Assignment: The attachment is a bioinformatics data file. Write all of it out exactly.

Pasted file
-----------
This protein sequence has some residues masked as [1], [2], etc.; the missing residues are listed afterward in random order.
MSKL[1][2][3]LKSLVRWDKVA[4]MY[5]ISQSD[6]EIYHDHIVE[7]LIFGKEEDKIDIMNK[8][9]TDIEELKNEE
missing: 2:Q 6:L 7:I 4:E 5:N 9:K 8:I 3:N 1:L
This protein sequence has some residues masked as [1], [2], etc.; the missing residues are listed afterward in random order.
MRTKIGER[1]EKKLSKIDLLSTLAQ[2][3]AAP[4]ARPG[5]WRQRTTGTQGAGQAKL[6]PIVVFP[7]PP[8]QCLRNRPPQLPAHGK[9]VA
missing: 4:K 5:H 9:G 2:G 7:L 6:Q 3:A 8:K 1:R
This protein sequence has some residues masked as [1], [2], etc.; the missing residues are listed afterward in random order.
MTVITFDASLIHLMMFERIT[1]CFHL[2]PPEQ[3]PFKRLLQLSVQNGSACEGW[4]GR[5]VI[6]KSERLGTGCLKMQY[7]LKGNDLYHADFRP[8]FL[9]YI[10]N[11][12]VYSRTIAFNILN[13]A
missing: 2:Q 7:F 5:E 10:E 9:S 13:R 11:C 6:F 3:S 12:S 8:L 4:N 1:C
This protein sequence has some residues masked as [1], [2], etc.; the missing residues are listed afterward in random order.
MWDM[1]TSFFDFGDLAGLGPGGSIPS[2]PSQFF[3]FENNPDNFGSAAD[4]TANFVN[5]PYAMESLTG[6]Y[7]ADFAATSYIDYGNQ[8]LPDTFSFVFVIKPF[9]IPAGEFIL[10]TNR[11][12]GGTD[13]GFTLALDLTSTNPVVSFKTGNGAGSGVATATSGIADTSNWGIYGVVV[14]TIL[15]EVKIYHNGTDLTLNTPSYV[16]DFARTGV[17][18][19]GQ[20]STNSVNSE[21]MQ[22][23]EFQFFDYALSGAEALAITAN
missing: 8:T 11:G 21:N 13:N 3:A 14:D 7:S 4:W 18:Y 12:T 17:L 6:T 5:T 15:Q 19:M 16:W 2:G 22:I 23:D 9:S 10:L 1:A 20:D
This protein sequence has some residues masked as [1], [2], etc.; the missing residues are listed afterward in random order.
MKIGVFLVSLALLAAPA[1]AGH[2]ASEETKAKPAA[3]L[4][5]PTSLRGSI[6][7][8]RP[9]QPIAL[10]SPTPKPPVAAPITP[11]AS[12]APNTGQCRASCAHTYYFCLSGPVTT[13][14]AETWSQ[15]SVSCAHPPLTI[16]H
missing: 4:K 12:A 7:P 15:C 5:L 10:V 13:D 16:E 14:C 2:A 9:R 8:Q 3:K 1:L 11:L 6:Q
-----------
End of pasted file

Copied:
This protein sequence has some residues masked as [1], [2], etc.; the missing residues are listed afterward in random order.
MSKL[1][2][3]LKSLVRWDKVA[4]MY[5]ISQSD[6]EIYHDHIVE[7]LIFGKEEDKIDIMNK[8][9]TDIEELKNEE
missing: 2:Q 6:L 7:I 4:E 5:N 9:K 8:I 3:N 1:L
This protein sequence has some residues masked as [1], [2], etc.; the missing residues are listed afterward in random order.
MRTKIGER[1]EKKLSKIDLLSTLAQ[2][3]AAP[4]ARPG[5]WRQRTTGTQGAGQAKL[6]PIVVFP[7]PP[8]QCLRNRPPQLPAHGK[9]VA
missing: 4:K 5:H 9:G 2:G 7:L 6:Q 3:A 8:K 1:R
This protein sequence has some residues masked as [1], [2], etc.; the missing residues are listed afterward in random order.
MTVITFDASLIHLMMFERIT[1]CFHL[2]PPEQ[3]PFKRLLQLSVQNGSACEGW[4]GR[5]VI[6]KSERLGTGCLKMQY[7]LKGNDLYHADFRP[8]FL[9]YI[10]N[11][12]VYSRTIAFNILN[13]A
missing: 2:Q 7:F 5:E 10:E 9:S 13:R 11:C 6:F 3:S 12:S 8:L 4:N 1:C
This protein sequence has some residues masked as [1], [2], etc.; the missing residues are listed afterward in random order.
MWDM[1]TSFFDFGDLAGLGPGGSIPS[2]PSQFF[3]FENNPDNFGSAAD[4]TANFVN[5]PYAMESLTG[6]Y[7]ADFAATSYIDYGNQ[8]LPDTFSFVFVIKPF[9]IPAGEFIL[10]TNR[11][12]GGTD[13]GFTLALDLTSTNPVVSFKTGNGAGSGVATATSGIADTSNWGIYGVVV[14]TIL[15]EVKIYHNGTDLTLNTPSYV[16]DFARTGV[17][18][19]GQ[20]STNSVNSE[21]MQ[22][23]EFQFFDYALSGAEALAITAN
missing: 8:T 11:G 21:N 13:N 3:A 14:D 7:S 4:W 18:Y 12:T 17:L 6:T 5:T 15:Q 19:M 16:W 2:G 22:I 23:D 9:S 10:L 1:A 20:D
This protein sequence has some residues masked as [1], [2], etc.; the missing residues are listed afterward in random order.
MKIGVFLVSLALLAAPA[1]AGH[2]ASEETKAKPAA[3]L[4][5]PTSLRGSI[6][7][8]RP[9]QPIAL[10]SPTPKPPVAAPITP[11]AS[12]APNTGQCRASCAHTYYFCLSGPVTT[13][14]AETWSQ[15]SVSCAHPPLTI[16]H
missing: 4:K 12:A 7:P 15:C 5:L 10:V 13:D 16:E 14:C 2:A 9:R 8:Q 3:K 1:L 11:L 6:Q